Sen. Ted Cruz (R., Texas), members of Congress, and a representative from the State Department joined a prayer vigil on Thursday afternoon in front of the White House to protest Iran’s imprisonment of Saeed Abedini, a Christian pastor and American citizen.
Thursday marked the one-year anniversary of Abedini’s imprisonment in Iran’s Evin prison in Tehran.
“Our thoughts and prayers are with Saeed,” Jane Zimmerman, deputy assistant secretary for human rights at the State Department, told the assembled crowd.
“We’ve been working that issue very publically as well as privately and doing everything we can to try to secure his release,” Zimmerman told the Washington Free Beacon after her remarks.
Abedini is a dual American-Iranian citizen and a Christian pastor who lived in Boise, Idaho, with his wife and two children. Abedini was in Iran last year to set up a secular orphanage when Iranian forces arrested him and sentenced him to eight years in jail for threatening national security. He recently lost his final appeal.
The imprisonment of Saeed Abedini has garnered headlines recently as Abedini’s wife delivered a letter from her husband to Iranian President Hassan Rowhani in New York asking for her husband’s release and CNN’s Christiane Amanpour asked Rowhani about Abedini’s imprisonment.
Rowhani was in New York for the United Nations General Convention.
“It’s a fundamental violation of universal norms and international human rights to arrest someone for their faith and their conscience,” Zimmerman told the Free Beacon, “and clearly he’s a prisoner of conscience for his beliefs.”
Abedini spends much of his day in solitary confinement in a jail cell measuring two feet by two feet, said Jordan Sekulow, director of international operations at the American Center for Law and Justice. The pastor has been beaten and is suffering from internal bleeding. His supporters do not expect him to survive the eight years in prison.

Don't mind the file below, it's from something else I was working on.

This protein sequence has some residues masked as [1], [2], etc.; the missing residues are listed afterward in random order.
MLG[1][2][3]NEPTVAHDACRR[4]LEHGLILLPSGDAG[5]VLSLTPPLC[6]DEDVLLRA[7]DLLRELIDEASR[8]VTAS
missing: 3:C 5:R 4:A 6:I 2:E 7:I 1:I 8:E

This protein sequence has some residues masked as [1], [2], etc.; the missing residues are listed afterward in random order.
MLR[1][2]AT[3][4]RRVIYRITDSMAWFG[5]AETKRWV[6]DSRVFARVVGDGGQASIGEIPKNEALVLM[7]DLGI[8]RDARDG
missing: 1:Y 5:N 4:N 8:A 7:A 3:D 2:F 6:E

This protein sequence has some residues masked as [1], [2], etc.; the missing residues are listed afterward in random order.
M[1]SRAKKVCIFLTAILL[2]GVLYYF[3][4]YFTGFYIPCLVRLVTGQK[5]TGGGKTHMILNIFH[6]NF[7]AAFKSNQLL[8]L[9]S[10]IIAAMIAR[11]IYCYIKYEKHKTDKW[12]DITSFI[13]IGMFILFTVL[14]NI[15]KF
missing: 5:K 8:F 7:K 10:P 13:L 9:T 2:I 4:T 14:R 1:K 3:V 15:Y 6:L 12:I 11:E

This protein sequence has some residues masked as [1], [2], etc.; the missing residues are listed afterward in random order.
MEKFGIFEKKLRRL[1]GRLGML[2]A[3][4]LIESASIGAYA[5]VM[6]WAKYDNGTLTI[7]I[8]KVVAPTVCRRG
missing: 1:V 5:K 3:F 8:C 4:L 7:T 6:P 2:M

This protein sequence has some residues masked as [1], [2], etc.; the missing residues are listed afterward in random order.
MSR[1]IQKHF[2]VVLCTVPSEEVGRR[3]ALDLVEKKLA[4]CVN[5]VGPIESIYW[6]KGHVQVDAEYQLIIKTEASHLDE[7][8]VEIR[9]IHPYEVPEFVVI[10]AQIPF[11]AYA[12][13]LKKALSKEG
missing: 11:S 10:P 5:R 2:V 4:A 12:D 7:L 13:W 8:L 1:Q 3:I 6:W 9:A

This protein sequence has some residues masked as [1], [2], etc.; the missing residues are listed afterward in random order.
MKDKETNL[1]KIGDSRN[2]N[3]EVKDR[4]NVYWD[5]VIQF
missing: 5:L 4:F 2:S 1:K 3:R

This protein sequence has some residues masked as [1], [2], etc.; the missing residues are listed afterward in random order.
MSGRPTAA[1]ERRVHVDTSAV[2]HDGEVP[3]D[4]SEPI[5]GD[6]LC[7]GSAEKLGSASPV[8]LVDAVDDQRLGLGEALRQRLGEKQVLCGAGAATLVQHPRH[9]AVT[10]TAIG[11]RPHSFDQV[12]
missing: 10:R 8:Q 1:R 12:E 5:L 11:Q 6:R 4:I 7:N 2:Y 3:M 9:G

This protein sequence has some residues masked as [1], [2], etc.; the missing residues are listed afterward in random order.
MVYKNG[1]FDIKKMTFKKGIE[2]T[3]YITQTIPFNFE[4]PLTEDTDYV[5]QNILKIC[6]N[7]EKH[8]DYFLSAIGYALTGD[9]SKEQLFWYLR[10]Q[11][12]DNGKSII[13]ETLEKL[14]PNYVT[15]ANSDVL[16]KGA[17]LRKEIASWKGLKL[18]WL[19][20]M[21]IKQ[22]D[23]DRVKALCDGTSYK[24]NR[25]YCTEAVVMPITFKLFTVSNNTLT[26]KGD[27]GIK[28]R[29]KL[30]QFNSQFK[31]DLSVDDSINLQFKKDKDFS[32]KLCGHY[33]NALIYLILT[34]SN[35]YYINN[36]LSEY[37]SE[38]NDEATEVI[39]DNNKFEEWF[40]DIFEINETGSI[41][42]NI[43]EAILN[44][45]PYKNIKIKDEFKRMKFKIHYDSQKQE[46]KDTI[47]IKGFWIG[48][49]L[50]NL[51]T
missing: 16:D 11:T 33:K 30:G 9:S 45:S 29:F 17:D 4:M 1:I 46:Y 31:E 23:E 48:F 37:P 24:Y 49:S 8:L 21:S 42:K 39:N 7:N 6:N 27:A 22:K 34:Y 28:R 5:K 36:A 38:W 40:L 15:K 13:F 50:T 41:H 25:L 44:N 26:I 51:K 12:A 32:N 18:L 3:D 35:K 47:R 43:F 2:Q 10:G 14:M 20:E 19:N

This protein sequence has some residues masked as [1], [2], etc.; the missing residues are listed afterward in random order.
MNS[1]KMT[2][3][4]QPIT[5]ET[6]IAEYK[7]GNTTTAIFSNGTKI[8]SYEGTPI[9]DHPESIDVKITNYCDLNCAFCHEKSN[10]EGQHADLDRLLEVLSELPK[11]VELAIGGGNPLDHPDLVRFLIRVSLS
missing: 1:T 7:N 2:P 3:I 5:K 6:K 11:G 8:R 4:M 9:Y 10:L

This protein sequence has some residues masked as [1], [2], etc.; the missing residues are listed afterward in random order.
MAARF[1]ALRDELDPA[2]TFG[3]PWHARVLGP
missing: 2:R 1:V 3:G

Sen. Cruz and several representatives from Congress joined the prayer vigil.
“Pastor Abedini’s crime was simply following his Christian faith,” Cruz said.
Cruz told the crowd about a resolution he has introduced in the Senate that would allow President Barack Obama to meet with Rowhani only if he affirms Israel’s right to exist as a Jewish state and releases American prisoners in Iran.
Cruz then led the crowd in prayer for Abedini.
“We ask you to be with him as you were with Daniel in the lions den,” Cruz prayed, alluding to the biblical story of a Jewish man who was thrown into a den of lions in Babylon for practicing his faith.
Rep. Trent Franks (R., Ariz.) criticized the Obama administration for its silence and the “disregard” it has shown for religious freedom.
While several members of Obama’s administration have spoken out about Abedini, including Secretary of State John Kerry and Ambassador to the United Nations Samantha Power, Obama himself has not spoken about Abedini’s detention.
Those in attendance included both Christians and non-Christians.
“Jesus Christ is not a threat to national security,” said Clare Roberts, who lives in Maryland and attends a church that is related to Abedini’s in Boise. “People who uphold God’s law are a benefit to whatever country they are in.”
Crawford, who asked to be identified by only his first name, came to support global religious freedom.
“I believe it’s something that should be across the world,” he said.
“We hope we don’t ever have to mark a second anniversary of his detainment,” Zimmerman said.